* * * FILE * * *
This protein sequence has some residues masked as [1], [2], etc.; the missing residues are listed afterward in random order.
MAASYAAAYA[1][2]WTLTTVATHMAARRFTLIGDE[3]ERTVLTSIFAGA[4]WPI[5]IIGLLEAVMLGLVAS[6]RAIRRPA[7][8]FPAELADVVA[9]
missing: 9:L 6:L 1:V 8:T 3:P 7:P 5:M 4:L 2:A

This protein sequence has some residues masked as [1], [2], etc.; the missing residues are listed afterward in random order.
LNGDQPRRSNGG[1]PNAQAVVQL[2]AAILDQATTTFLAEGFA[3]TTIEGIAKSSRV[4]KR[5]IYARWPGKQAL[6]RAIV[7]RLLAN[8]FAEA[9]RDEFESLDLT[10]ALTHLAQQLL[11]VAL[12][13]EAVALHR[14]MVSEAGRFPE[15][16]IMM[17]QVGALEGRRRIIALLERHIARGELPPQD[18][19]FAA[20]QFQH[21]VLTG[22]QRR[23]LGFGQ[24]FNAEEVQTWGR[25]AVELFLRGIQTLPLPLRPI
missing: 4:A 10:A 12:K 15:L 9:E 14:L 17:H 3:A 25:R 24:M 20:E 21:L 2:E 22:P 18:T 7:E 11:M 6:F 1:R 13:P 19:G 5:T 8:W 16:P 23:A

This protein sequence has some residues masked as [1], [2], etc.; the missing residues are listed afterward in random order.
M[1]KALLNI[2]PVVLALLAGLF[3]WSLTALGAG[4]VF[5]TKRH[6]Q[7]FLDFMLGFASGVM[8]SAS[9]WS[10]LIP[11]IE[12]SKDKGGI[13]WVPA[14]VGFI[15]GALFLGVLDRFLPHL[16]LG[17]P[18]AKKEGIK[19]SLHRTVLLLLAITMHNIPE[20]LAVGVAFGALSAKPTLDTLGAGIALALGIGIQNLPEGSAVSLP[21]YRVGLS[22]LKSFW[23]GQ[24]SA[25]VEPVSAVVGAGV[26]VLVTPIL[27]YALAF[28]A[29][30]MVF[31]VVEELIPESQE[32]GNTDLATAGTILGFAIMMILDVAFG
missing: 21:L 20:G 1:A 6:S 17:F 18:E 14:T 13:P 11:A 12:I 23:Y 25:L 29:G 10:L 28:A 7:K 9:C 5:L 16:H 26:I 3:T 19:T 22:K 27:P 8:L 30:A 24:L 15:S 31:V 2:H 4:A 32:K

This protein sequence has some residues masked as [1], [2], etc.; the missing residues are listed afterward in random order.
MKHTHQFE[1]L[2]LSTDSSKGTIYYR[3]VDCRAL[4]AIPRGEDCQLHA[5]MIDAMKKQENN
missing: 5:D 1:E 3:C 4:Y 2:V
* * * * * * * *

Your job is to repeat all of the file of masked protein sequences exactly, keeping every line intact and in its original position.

This protein sequence has some residues masked as [1], [2], etc.; the missing residues are listed afterward in random order.
MAASYAAAYA[1][2]WTLTTVATHMAARRFTLIGDE[3]ERTVLTSIFAGA[4]WPI[5]IIGLLEAVMLGLVAS[6]RAIRRPA[7][8]FPAELADVVA[9]
missing: 9:L 6:L 1:V 8:T 3:P 7:P 5:M 4:L 2:A

This protein sequence has some residues masked as [1], [2], etc.; the missing residues are listed afterward in random order.
LNGDQPRRSNGG[1]PNAQAVVQL[2]AAILDQATTTFLAEGFA[3]TTIEGIAKSSRV[4]KR[5]IYARWPGKQAL[6]RAIV[7]RLLAN[8]FAEA[9]RDEFESLDLT[10]ALTHLAQQLL[11]VAL[12][13]EAVALHR[14]MVSEAGRFPE[15][16]IMM[17]QVGALEGRRRIIALLERHIARGELPPQD[18][19]FAA[20]QFQH[21]VLTG[22]QRR[23]LGFGQ[24]FNAEEVQTWGR[25]AVELFLRGIQTLPLPLRPI
missing: 4:A 10:A 12:K 15:L 9:E 14:L 17:H 3:A 25:R 24:M 20:E 21:L 2:E 22:P 18:T 7:E 11:M 6:F 1:R 13:P 19:G 5:T 8:W 16:P 23:A

This protein sequence has some residues masked as [1], [2], etc.; the missing residues are listed afterward in random order.
M[1]KALLNI[2]PVVLALLAGLF[3]WSLTALGAG[4]VF[5]TKRH[6]Q[7]FLDFMLGFASGVM[8]SAS[9]WS[10]LIP[11]IE[12]SKDKGGI[13]WVPA[14]VGFI[15]GALFLGVLDRFLPHL[16]LG[17]P[18]AKKEGIK[19]SLHRTVLLLLAITMHNIPE[20]LAVGVAFGALSAKPTLDTLGAGIALALGIGIQNLPEGSAVSLP[21]YRVGLS[22]LKSFW[23]GQ[24]SA[25]VEPVSAVVGAGV[26]VLVTPIL[27]YALAF[28]A[29][30]MVF[31]VVEELIPESQE[32]GNTDLATAGTILGFAIMMILDVAFG
missing: 21:L 20:G 1:A 6:S 17:F 18:E 14:T 13:P 11:A 12:I 23:Y 25:L 29:G 10:L 28:A 7:K 9:C 5:L 16:H 26:I 3:T 19:T 22:K 27:P 8:L 30:A 24:L 15:S 31:V 2:H 4:A 32:K

This protein sequence has some residues masked as [1], [2], etc.; the missing residues are listed afterward in random order.
MKHTHQFE[1]L[2]LSTDSSKGTIYYR[3]VDCRAL[4]AIPRGEDCQLHA[5]MIDAMKKQENN
missing: 5:D 1:E 3:C 4:Y 2:V